The authorities want to take the migrants to a transit camp, but many are refusing to disembark, while others have scuffled with the police, trying to get back on board.
You can read more about the incident in our main story.
The second division team offered 500 free tickets for a match on 12 September, Die Welt reports, which went within two hours.
"We are thrilled with the overwhelming demand. We wish the refugees and their companions a wonderful football afternoon in the Schueco Arena," said managing director Gerrit Meinke.
Ireland - while outside the EU's agreements on refugees - will voluntarily commit itself to taking a share of the refugees, Mr Kenny says.
Is there anybody on the planet who could not be moved by what they saw in the papers - anybody with a sense of humanity - who saw the body of a young boy washed up on a beach like driftwood. This is a human catastrophe
I think David Cameron is shaming the country. You see, when people, human beings, see other human beings in distress, when we see pictures of young toddlers lying dead on the beach, then the natural human instinct is to help. David Cameron's natural instinct is to walk by on the other side. That's why he's shaming the country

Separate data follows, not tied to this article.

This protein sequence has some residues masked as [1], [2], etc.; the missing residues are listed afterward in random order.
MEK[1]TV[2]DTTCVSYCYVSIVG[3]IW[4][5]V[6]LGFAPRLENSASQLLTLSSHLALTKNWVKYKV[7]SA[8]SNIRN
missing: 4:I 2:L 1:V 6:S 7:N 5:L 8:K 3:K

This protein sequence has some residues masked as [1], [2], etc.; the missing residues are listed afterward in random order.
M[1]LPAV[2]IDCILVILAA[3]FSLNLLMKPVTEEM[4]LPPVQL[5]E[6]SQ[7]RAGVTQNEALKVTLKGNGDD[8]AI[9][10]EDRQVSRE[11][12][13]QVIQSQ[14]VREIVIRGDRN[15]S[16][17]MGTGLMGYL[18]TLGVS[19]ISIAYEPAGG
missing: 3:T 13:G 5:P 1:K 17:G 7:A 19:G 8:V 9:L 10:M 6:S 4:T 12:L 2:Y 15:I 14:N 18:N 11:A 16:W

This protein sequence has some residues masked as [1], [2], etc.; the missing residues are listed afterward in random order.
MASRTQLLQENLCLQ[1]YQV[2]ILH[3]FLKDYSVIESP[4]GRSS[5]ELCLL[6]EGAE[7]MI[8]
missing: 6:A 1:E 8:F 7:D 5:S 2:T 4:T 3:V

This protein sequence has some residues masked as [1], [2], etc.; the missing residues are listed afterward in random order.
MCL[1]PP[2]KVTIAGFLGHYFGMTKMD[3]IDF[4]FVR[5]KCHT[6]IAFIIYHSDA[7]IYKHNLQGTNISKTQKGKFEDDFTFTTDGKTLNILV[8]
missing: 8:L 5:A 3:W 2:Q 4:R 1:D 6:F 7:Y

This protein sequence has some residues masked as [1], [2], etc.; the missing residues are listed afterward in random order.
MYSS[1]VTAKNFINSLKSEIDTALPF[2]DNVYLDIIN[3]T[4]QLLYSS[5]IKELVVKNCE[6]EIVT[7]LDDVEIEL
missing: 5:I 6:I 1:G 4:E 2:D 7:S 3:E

Reports from Canada say Immigration Minister Chris Alexander has suspended his re-election campaign to investigate why an asylum application made by the aunt of the three-year-old boy who drowned in the sea off Turkey was turned down by Canadian officials.
Aylan Kurdi's aunt lives in Vancouver and had written personally to Mr Alexander seeking to sponsor her relatives to safety in Canada, the Globe and Mail reports.
We are united in our view that we are obliged to uphold our European values, the Geneva refugee convention - incidentally not just Germany and Switzerland but all European countries - that should be a matter of course
UK Prime Minister David Cameron has spoken about images of a young Syrian boy whose body washed up on a beach in Turkey yesterday.
Images of the scene sparked an international outcry over the growing crisis, and Mr Cameron said "as a father I felt deeply moved" when he saw the image of Aylan Kurdi.
"Britain is a moral nation and we will fulfill our moral responsibilities," Mr Cameron added, but gave no details about how the country would do this.
The President of the European Union, Donald Tusk (right), earlier took Viktor Orban to task over a newspaper article in which the Hungarian PM warned that the influx of migrants threatens what he calls Europe's "Christian roots".
Mr Tusk appeared to suggest that such attitudes were themselves un-Christian, saying: "For me Christianity in public and social life means a duty to our brothers in need.
"For a Christian it shouldn't matter what race, religion and nationality the person in need represents."